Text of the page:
CNET también está disponible en español.

Ir a español

Don't show this again

Tech Industry

Commentary: Downturn soon to be memory

The latest downturn in the memory market has resulted from slowing PC shipment growth and extensive inventory build-up, which dates back to last year.

    By Andrew Norwood, Gartner Analyst

    The latest downturn in the memory market has resulted from slowing PC shipment growth and extensive inventory build-up, which dates back to last year.

    Gartner Dataquest expects total memory market revenue to fall from $54.1 billion last year to $33.8 billion this year, a phenomenal 37.5 percent drop. This decline is projected to be followed by partial recovery in the second half of 2002 and sustained growth through 2004. Revenue will likely peak at $87 billion by 2004.

    Revenue composition has become fragmented, with DRAM and SRAM accounting for just over 70 percent of revenue in 2001, compared with almost 90 percent in 1995. Flash memory is responsible for the shift. Having increased to one-fifth of total revenue this year, flash memory is expected to reach one-third by 2005.

    See news story:
    Memory makers ride out downturn
    Flash memory has gained momentum because the revenue driver in the market has shifted from PCs to mobile devices--most notably digital cellular handsets. Flash memory is an essential ingredient in portable applications because they require nonvolatile storage of operating code and data files.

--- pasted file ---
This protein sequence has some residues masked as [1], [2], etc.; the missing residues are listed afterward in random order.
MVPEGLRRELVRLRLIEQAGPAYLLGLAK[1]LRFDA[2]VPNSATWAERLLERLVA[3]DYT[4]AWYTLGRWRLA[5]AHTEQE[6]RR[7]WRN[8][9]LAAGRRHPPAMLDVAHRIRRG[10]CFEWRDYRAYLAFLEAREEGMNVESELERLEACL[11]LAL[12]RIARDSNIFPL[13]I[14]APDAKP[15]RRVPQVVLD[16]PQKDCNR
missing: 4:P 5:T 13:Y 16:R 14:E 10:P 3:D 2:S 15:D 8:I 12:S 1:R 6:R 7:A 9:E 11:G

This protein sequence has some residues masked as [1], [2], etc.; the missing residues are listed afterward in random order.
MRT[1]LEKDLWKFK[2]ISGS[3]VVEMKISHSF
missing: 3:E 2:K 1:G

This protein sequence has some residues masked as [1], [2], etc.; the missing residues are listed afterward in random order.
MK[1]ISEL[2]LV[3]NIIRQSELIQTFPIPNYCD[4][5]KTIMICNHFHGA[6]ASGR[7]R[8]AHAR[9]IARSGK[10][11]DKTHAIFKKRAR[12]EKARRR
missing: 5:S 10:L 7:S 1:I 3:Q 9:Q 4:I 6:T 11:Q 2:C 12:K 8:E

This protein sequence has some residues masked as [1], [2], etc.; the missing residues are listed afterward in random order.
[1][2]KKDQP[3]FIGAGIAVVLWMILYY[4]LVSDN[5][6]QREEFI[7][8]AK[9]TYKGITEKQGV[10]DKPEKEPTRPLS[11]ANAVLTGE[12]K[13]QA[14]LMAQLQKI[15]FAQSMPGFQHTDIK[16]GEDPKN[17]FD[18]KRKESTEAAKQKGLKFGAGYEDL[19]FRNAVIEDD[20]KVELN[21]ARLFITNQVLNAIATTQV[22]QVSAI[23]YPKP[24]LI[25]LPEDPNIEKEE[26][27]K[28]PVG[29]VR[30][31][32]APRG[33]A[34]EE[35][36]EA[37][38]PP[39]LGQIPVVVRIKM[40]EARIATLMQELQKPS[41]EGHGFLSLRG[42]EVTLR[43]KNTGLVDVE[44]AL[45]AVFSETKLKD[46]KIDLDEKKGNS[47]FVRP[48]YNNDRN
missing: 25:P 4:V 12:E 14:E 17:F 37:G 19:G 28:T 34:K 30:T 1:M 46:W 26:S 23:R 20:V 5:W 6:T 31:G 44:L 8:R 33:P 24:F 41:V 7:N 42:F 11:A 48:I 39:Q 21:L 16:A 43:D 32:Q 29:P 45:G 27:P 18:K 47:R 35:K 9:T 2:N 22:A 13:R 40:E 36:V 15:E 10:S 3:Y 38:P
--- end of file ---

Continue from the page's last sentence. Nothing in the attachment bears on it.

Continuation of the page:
The trend toward mobile devices is also driving technology development in DRAM and SRAM. Mobile-friendly features such as low power, chip scale packaging and multichip-packaged "combo" devices have gained great importance.

    Since mobile devices are the wave of the future, memory manufacturers may appear immune to future downturns. However, rapidly slowing growth in the flash market of 2001 after triple-digit growth rates in 2000 suggests otherwise.

    Memory market "boom and bust" cycles will continue. Vendors will attempt to insulate themselves from the bust times by developing products for specific applications, such as fast SRAM for networking products and code storage flash memory for digital cellular handsets.

    (For a related commentary on semiconductor markets and manufacturing, see Gartner.com.)

    Entire contents, Copyright © 2001 Gartner, Inc. All rights reserved. The information contained herein represents Gartner's initial commentary and analysis and has been obtained from sources believed to be reliable. Positions taken are subject to change as more information becomes available and further analysis is undertaken. Gartner disclaims all warranties as to the accuracy, completeness or adequacy of the information. Gartner shall have no liability for errors, omissions or inadequacies in the information contained herein or for interpretations thereof.